After traveling and Easter and spring break, I was back in my classroom this week. Our story was the “Life Cycle of the Human Being”. We looked at pictures of people in different stages of life and thought about how we weren’t two any more. All of us are much older than that now! We talked about all the many things we can do now that we couldn’t do when we were two. It’s a lot of things, even for those of us who are only three.
After our story we took time as we always do, to wonder together. We always ask, “If you were something or someone in this story, who or what would you be?” One of my children answered that she would be the person being fed. I had to clarify because part of the life cycle lesson is a baby being fed and completing the cycle by showing an elderly person being fed. “Which person being fed are you? The old person or the baby?” “Both”, she said.
This answer struck me. Probably it caught my attention because I tend to be the person feeding and not the person being fed. That was even part of the focus of the lesson. We can do so much as we grow. We can keep learning and our hearts can keep growing even when our bodies reach their full height and start shrinking again. We can do. We can grow. I like being a do-er of many things. I like being the leader. I like imagining and sharing a new way. I like growing in my thoughts and growing in compassion as I age.
So, even though I firmly believe in the value of simply being, of simply breathing, I have to admit that it’s very difficult for me to be graceful about being fed. I am ok at exchange. I am ok with mutuality. I can open to receiving most of the time if I know there will be an opportunity to give back or if I have already given something first. The pictures we witnessed together were of being fed. Not just someone else setting dinner in front of me which they have prepared with their love and effort, but a human with a spoon in their mouth that they weren’t holding themselves. I do not desire to be the person being fed.
It makes me a little uncomfortable to think of myself in a position where I cannot manage to get a spoon to my own mouth. It makes me uncomfortable to think about someone sitting in front of me, loving or indifferent, feeding me. And this discomfort is not just about the idea of physically being fed, although receiving that with grace must be a challenging practice for those who experience it. This way of being for me is also spiritual. It’s difficult for me to be vulnerable and admit that kind of need. I like leading the group and asking the questions. I like opening the space, observing and going inward. And there are spaces in my life where I share deeply and those are a refuge. However, I don’t often experience the kind of spiritual need that would require the equivalent of someone lifting a spoon to my soul.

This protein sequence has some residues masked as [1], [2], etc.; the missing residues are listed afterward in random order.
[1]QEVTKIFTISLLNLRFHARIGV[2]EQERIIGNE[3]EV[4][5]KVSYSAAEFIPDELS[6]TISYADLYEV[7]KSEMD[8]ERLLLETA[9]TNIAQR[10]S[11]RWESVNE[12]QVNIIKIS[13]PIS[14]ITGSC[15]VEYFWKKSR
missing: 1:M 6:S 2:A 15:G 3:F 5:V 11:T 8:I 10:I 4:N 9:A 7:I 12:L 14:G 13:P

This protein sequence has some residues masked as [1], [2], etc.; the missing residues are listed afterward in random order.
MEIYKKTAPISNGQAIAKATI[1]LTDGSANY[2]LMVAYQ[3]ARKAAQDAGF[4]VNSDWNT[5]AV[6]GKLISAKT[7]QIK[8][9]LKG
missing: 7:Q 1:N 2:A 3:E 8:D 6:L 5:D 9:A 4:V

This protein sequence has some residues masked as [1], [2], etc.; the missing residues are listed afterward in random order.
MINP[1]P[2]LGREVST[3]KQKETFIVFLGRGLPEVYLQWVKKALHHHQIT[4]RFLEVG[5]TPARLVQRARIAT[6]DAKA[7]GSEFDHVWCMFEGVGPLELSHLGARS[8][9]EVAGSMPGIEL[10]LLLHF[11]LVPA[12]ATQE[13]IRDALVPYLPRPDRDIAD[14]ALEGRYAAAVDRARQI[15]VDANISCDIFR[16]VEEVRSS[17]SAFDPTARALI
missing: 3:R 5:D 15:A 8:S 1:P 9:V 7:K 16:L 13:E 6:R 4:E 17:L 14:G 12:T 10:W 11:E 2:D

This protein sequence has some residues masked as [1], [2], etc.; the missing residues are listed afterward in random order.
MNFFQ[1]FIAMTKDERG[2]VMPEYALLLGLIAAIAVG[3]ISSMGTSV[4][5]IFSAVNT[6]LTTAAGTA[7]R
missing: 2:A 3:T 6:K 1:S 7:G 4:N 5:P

I am going through significant transition in my life right now and it has highlighted to me the ways in which I struggle to stay steady, to be confident, to be unafraid and to show that face to my own self and others. It’s hard to allow feelings of fear and doubt and anxiety to surface. They sometimes do. They come when someone asks a compassionate question about how I’m doing. They come when all that emotion gets so stuck in my body that I’m in physical pain. But I’m having a hard time welcoming my own feelings of helplessness and despair and brokenness. When I was two, I could just cry and release every difficult feeling and the adults who loved me would hold and comfort me. When I was two I could ask for help for everything. These things seem to be much more difficult as an adult. So I find that I need to keep doing my work. I need to continue letting my children teach me what it means to surrender. I need to remember the love inherent in the Universe that makes it ok to know when despair needs expression and company. And I need to open, not just to giving kindness to others when they are in need, but to receiving it when I have nothing to give or am overwhelmed by the feelings that seem much bigger than me.
Who or what are you in this story? Are you the one being fed?